“Astronaut Brent is sent to rescue Taylor but crash-lands on the Planet of the Apes, just like Taylor did in the original film. Taylor has disappeared into the forbidden zone so Brent and Nova try to follow and find him. He discovers a cult of humans that fear the apes’ latest military movements and finds himself in the middle. Tension mounts to a climactic battle between ape and man deep in the bowels of the planet.” (courtesy IMDB)
Hollywood producer Arthur P. Jacobs, the man behind the whole Planet Of The Apes (1968) franchise, had purchased the rights to Pierre Boulle‘s novel Monkey Planet back in 1965, mainly because he wanted to remake King Kong (1933) but couldn’t obtain the rights to that particular property.
I was lucky enough to make Arthur’s acquaintance while on the set of his version of Tom Sawyer (1973): “I spent about three-and-a-half years of everyone refusing to make the movie,” he told me. “First, I had sketches made, and went through six sets of artists to get the concept, but none of them were right. Finally, I hit on a seventh one and said ‘That’s how it should look!’ Then I showed the sketches to the studios, and they said ‘No way.’ Then I got Rod Serling to do the screenplay, and went to everybody again – absolute turndown. I went to Rank in England and Samuel Bronston in Spain. Everyone said no. So then I figured, maybe if I got an actor involved, and went to Charlton Heston who, in one hour, said yes. Then Heston suggested Franklin Schaffner as director, and he also said yes. Now I have Heston, Schaffner and a screenplay and all the sketches. I go right back to everybody and they throw me out again!”
“I finally convinced Richard Zanuck to let me make a test, and I got Heston and Edward G. Robinson, with Schaffner directing it. I showed it to Zanuck who really got excited about it. The test consisted of a conversation between Heston and Robinson as Doctor Zaius in ape makeup. Everyone thought that no-one would believe an ape talking to a man. We packed the screening room with everyone we could get hold of, and Zanuck said, ‘If they start laughing, forget it.’ Nobody laughed, they sat there tense, and he said make the picture.” If you ask me, no-one would dare laugh in the presence of Mr. Zanuck, but I digress.
The second film contains the same implausibilities as the first. Beneath The Planet Of The Apes (1970), directed this time by Ted Post and written by Paul Dehn and Mort Abrahams, another astronaut by the name of Brent (James Franciscus), a friend of the first one, travels through the same time warp in his spaceship, ends up in roughly the same year, crash-lands in the same area of the world, encounters Nova (Linda Harrison) just as Chuck did, and then becomes involved with the same friendly ape, Zira (Kim Hunter). Like his predecessor, he doesn’t realise he’s on Earth for some time until he discovers some underground ruins which he recognises as parts of New York.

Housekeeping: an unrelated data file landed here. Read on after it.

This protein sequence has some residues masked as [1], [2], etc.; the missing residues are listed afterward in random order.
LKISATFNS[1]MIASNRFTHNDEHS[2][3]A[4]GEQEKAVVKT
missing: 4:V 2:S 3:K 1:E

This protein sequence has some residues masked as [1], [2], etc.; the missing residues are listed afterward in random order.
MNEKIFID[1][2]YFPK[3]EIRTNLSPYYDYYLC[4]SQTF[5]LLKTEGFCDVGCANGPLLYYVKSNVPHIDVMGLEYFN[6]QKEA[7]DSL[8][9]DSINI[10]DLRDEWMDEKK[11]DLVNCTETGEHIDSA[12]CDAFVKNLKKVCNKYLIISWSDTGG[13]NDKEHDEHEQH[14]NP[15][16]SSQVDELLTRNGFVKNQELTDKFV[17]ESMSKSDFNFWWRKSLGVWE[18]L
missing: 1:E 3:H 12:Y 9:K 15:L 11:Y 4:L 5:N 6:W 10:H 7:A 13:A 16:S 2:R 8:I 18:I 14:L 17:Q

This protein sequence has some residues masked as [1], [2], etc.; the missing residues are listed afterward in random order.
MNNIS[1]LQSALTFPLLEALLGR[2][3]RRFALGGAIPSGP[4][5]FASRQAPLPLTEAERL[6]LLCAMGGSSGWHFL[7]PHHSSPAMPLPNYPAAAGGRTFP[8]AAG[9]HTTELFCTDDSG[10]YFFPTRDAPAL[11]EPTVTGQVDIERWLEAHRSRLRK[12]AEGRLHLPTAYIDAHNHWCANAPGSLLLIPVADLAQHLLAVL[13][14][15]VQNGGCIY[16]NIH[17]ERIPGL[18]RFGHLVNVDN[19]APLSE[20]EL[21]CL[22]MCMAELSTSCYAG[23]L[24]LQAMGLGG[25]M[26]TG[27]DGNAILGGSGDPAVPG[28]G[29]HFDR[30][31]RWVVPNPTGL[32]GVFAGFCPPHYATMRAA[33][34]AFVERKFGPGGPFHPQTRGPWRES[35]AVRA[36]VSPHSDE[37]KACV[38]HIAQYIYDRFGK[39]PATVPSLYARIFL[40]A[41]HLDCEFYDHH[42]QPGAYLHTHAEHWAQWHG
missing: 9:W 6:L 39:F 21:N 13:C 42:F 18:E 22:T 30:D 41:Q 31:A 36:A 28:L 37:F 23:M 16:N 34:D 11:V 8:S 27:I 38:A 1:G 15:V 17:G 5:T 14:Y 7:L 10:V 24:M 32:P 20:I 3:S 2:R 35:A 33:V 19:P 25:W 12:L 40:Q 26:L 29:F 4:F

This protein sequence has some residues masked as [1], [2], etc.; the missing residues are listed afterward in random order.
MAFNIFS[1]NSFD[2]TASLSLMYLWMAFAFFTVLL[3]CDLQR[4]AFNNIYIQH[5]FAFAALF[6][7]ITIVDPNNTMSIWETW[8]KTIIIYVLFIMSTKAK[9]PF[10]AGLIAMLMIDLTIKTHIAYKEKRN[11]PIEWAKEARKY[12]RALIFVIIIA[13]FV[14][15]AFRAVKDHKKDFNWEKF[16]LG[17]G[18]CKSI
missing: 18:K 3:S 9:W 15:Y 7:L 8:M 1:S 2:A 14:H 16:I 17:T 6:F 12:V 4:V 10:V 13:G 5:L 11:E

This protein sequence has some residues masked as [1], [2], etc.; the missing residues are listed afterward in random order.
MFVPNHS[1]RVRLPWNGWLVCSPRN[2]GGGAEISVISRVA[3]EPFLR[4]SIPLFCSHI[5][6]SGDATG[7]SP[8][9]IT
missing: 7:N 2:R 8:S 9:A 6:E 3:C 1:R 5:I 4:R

Many of the cast reprise their roles, with the exception of Roddy McDowall, who had other commitments appearing in many television shows including The Legend Of Robin Hood, Journey To The Unknown, It Takes A Thief, Night Gallery, The Name Of The Game and Medical Centre.
Anyway, Brent and the girl are captured by a race of intelligent telepathic mutants who live among the ruins – actually redressed sets from the musical Hello Dolly! (1969) – and who are survivors of an atomic attack on New York that took place two thousand years in the past. They now worship an object in their subterranean church which turns out to be a Doomsday Bomb, and chant things like “Glory be to the Bomb and the Holy Fall-Out. As it was in the beginning and always shall be” and singing “All things bright and beautiful, the Lord Bomb made us all.”
The film ends in a violent battle between the apes, humans and mutants, with Chuck making a brief appearance just in time to see his friends die, get shot himself and finally fall on the button that detonates the Bomb that destroys the world.
Beneath The Planet Of The Apes retains some of the tone of the original, and perhaps that’s its downfall, but the big mistake was replacing Chuck with a clone, however charming. To the shock of 20th Century Fox the sequel made as much money as the original, around US$15,000,000. This resulted in the scriptwriter Paul Dehn receiving a telegram in London from Arthur Jacobs which stated simply, “Apes exist. Sequel required.” Having blown up the whole world, this put him in something of a quandary, but came up with an ingenious solution.
But that’s another story for another time. And on that mysteriously leading statement I’ll thank Cinefantastique magazine volume two issue #2 for assisting my research this week, and look forward to your company next week when I have the opportunity to simultaneously raise both hackles and cackles with more dreadful dross from the drains of Los Angeles in another trouser-moistening fear-filled film review for…Horror News! Toodles!
Beneath The Planet Of The Apes (1970)